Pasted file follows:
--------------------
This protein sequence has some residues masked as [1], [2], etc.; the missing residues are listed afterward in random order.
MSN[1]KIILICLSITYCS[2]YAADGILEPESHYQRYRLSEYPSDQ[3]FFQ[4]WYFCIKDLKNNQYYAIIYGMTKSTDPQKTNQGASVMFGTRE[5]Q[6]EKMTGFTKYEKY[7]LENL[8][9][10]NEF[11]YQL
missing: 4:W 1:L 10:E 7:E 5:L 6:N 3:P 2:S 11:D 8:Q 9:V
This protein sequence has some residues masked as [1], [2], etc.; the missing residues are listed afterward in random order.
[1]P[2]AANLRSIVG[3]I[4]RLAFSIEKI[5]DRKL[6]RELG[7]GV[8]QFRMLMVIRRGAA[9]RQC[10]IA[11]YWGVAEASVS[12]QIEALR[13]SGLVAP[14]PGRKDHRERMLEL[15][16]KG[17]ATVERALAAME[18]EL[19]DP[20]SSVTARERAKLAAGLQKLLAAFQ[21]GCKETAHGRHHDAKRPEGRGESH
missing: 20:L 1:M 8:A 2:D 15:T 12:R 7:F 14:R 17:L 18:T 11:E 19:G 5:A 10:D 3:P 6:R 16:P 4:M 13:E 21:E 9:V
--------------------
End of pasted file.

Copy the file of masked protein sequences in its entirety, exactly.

This protein sequence has some residues masked as [1], [2], etc.; the missing residues are listed afterward in random order.
MSN[1]KIILICLSITYCS[2]YAADGILEPESHYQRYRLSEYPSDQ[3]FFQ[4]WYFCIKDLKNNQYYAIIYGMTKSTDPQKTNQGASVMFGTRE[5]Q[6]EKMTGFTKYEKY[7]LENL[8][9][10]NEF[11]YQL
missing: 4:W 1:L 10:E 7:E 5:L 6:N 3:P 2:S 11:D 8:Q 9:V
This protein sequence has some residues masked as [1], [2], etc.; the missing residues are listed afterward in random order.
[1]P[2]AANLRSIVG[3]I[4]RLAFSIEKI[5]DRKL[6]RELG[7]GV[8]QFRMLMVIRRGAA[9]RQC[10]IA[11]YWGVAEASVS[12]QIEALR[13]SGLVAP[14]PGRKDHRERMLEL[15][16]KG[17]ATVERALAAME[18]EL[19]DP[20]SSVTARERAKLAAGLQKLLAAFQ[21]GCKETAHGRHHDAKRPEGRGESH
missing: 20:L 1:M 8:A 2:D 15:T 12:R 7:F 14:R 17:L 18:T 11:E 19:G 5:A 10:D 3:P 6:R 16:P 4:M 13:E 21:E 9:V